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The Adventures of Tintin: The Blue Lotus (Review)

To celebrate the release of The Adventures of Tintin: The Secret of the Unicorn in the United States later this month, I’ll be taking a look at some of nineties animated television show. Check back daily!

Note: This is our review of the animated episode, check out our review of the book here.

While I think that the early run of stories from Cigars of the Pharaoh were among Hergé’s most impressively pulpy output, populated with opium traders and sinister conspiracies seemingly spanning the globe, I do tend to have rather eclectic taste. For example, I am quite partial to The Black Island and The Shooting Star, two of the oft-malign chapters in The Adventures of Tintin. Similarly, I’ve found myself slightly underwhelmed by widely-praised instalments like The Secret of the Unicorn or The Blue Lotus. It’s not that I think they’re bad (far from it), merely that I feel they aren’t as good. Still, the animated adaptation of Tintin in America managed to construct an engaging little adventure from a disjointed story, so I wonder how this episode will handle its source material?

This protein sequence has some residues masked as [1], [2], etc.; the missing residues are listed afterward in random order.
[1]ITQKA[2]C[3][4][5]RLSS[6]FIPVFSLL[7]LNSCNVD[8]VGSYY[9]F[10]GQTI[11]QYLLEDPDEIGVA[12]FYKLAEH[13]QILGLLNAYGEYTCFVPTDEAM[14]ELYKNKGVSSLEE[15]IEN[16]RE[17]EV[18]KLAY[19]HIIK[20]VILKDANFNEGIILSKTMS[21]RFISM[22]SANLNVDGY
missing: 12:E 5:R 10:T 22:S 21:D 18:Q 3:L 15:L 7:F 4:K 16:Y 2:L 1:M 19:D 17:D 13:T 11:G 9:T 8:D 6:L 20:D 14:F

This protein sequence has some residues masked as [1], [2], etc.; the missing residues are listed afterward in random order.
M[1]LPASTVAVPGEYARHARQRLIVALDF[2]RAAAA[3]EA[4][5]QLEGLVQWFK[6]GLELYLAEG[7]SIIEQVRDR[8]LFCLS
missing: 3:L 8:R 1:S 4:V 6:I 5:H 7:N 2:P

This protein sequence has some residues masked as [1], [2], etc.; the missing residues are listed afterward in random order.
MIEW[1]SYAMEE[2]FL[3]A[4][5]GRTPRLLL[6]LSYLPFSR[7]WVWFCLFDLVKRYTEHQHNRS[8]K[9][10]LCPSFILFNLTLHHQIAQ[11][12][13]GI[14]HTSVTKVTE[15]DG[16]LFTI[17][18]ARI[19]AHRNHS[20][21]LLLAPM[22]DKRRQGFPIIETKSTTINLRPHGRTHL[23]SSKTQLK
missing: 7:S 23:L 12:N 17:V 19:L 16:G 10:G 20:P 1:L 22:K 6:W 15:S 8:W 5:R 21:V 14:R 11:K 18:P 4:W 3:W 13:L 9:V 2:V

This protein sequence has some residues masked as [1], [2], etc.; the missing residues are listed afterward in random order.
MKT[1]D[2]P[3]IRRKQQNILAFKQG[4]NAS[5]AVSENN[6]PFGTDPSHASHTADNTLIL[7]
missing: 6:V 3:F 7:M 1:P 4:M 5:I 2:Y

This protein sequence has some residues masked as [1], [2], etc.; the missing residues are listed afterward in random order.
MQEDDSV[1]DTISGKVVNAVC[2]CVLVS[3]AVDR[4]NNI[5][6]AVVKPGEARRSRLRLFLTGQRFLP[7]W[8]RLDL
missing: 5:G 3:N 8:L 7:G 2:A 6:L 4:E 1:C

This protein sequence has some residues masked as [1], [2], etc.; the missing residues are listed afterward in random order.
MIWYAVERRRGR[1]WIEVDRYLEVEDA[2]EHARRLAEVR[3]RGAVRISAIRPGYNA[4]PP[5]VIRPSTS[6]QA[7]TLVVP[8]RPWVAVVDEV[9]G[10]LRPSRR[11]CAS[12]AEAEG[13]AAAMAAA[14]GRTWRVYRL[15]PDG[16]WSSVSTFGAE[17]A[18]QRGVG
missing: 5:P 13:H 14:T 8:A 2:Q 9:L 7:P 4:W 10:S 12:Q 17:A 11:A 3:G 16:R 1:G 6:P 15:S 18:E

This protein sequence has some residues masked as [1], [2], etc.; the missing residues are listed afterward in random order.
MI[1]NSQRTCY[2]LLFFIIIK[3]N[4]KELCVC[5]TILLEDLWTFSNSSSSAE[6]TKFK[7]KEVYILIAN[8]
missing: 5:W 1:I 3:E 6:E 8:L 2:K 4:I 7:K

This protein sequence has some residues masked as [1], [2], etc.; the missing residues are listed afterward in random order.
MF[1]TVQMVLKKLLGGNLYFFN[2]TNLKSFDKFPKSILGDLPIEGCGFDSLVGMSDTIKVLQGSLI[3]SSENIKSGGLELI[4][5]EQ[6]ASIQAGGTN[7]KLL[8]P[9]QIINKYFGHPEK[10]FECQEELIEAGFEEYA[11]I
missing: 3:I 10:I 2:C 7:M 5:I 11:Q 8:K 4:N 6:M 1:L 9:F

Shang-hai Noon...

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Tintin: The Blue Lotus (Review)

In the lead-up to the release of The Adventures of Tintin: The Secret of the Unicorn, I’m going to be taking a look at Hergé’s celebrated comic book character, from his humble beginnings through to the incomplete post-modern finale. I hope you enjoy the ride.

The Blue Lotus is regarded as something of a turning point for Hergé’s boy reporter. The cartoonist, apparently urged by those close to him, decided that – rather than basing his depiction of China on a collection of pop culture stereotypes (as he had done in Tintin in America) – he would undertake a considerable amount of research in order to ensure that the story was as respectful and faithful to Chinese culture as might have been possible. Indeed, the Chinese boy who Tintin befriends, Chang Chong-Chen, is named in honour of one of the students who helped him in coming to understand the Far East.

East of Eden...

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